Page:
If your home has been damaged by the recent floods in southeast Louisiana, you will need to submit a flood claim, if you have flood insurance.
Most people believe that when they buy homeowner’s or commercial property insurance that they will be covered for any damage that may occur to their property.
In a win for a Wiley Rein client, the United States District Court for the Southern District of California, applying California law, has held that an insured is required to reimburse his insurer for defense costs incurred for a non-covered claim where the insurer properly reserved its right to recoupment.
All insurance policies have provisions requiring timely notification of a loss or claim to the insurance carrier.
The United States District Court for the District of Arizona has held that mere reference to a “pyramid scheme” in a prior lawsuit is insufficient to warrant judgment on the pleadings regarding the relatedness of a claim alleging a pyramid scheme.
By emergency declaration issued August 18, 2016, the Commissioner of the Louisiana Department of Insurance adopted Emergency Rule 27.
When a reinsurance arbitration is conducted under non-neutral rules or practices, when and how ex parte communications are allowed to take place between a party’s counsel and a party’s party-appointed arbitrator are important items to resolve at the organizational meeting.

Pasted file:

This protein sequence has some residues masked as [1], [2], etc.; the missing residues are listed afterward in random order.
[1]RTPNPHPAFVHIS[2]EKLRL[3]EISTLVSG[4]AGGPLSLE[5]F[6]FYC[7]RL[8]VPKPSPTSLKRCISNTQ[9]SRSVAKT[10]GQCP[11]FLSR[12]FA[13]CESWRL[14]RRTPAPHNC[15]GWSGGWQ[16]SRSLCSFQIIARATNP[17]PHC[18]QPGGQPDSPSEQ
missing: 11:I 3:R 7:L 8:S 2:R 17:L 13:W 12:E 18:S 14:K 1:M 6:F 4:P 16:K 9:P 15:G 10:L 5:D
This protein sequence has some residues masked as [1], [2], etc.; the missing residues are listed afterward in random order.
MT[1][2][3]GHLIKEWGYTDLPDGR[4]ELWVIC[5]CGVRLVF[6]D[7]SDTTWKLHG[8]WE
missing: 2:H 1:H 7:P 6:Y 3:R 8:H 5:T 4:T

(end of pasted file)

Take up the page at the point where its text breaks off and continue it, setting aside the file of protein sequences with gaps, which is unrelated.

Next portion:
Panama Canal Expansion Expected to Expand Shipping from Asia to the East Coast: What Law Will Govern if My Shipment is Lost?
If you ship goods between Asia or South America and the United States, you are no doubt aware of the “Third Set of Locks Project,” which doubled the capacity of the Panama Canal by adding a new lane of traffic and increasing the width and depth of the existing lanes and locks, allowing larger ships to pass.
The SEC has long made it clear that it intends to protect whistleblowers and to suppress activities it believes will have the effect of discouraging whistleblower activity.
“I am here to help you and get you everything you deserve to get.” That is the script and the first lie Louisiana flood insurance adjusters will say.